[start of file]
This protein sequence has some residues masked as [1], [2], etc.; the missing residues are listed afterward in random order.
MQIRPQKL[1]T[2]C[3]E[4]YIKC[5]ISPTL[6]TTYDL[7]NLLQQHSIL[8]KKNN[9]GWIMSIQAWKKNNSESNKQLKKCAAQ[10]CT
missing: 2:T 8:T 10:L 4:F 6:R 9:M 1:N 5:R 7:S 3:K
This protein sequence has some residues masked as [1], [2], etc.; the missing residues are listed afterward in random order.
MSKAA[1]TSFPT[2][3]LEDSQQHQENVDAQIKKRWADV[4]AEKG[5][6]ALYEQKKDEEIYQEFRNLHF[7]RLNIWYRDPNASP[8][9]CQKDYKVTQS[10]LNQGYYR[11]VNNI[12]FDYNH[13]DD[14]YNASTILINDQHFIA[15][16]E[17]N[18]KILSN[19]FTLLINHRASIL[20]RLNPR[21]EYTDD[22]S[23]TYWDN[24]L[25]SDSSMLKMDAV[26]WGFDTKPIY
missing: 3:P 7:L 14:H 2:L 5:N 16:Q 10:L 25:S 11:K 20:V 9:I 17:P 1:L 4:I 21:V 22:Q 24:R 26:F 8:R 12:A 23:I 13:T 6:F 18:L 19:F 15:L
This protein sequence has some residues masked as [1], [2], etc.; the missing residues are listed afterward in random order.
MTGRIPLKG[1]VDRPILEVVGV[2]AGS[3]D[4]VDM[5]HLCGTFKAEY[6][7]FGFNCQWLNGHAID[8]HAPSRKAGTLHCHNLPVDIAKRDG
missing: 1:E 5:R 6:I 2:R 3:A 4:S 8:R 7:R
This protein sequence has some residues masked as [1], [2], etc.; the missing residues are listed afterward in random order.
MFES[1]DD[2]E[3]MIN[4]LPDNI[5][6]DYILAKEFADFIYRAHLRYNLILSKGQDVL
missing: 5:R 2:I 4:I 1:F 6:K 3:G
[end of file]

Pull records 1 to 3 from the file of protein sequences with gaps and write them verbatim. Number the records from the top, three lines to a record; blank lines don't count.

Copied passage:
This protein sequence has some residues masked as [1], [2], etc.; the missing residues are listed afterward in random order.
MQIRPQKL[1]T[2]C[3]E[4]YIKC[5]ISPTL[6]TTYDL[7]NLLQQHSIL[8]KKNN[9]GWIMSIQAWKKNNSESNKQLKKCAAQ[10]CT
missing: 2:T 8:T 10:L 4:F 6:R 9:M 1:N 5:R 7:S 3:K
This protein sequence has some residues masked as [1], [2], etc.; the missing residues are listed afterward in random order.
MSKAA[1]TSFPT[2][3]LEDSQQHQENVDAQIKKRWADV[4]AEKG[5][6]ALYEQKKDEEIYQEFRNLHF[7]RLNIWYRDPNASP[8][9]CQKDYKVTQS[10]LNQGYYR[11]VNNI[12]FDYNH[13]DD[14]YNASTILINDQHFIA[15][16]E[17]N[18]KILSN[19]FTLLINHRASIL[20]RLNPR[21]EYTDD[22]S[23]TYWDN[24]L[25]SDSSMLKMDAV[26]WGFDTKPIY
missing: 3:P 7:L 14:H 2:L 5:N 16:Q 10:L 25:S 11:K 20:V 9:I 17:P 1:L 4:I 21:V 22:Q 24:R 26:F 8:R 12:A 23:I 13:T 6:F 18:L 19:F 15:L
This protein sequence has some residues masked as [1], [2], etc.; the missing residues are listed afterward in random order.
MTGRIPLKG[1]VDRPILEVVGV[2]AGS[3]D[4]VDM[5]HLCGTFKAEY[6][7]FGFNCQWLNGHAID[8]HAPSRKAGTLHCHNLPVDIAKRDG
missing: 1:E 5:R 6:I 2:R 3:A 4:S 8:R 7:R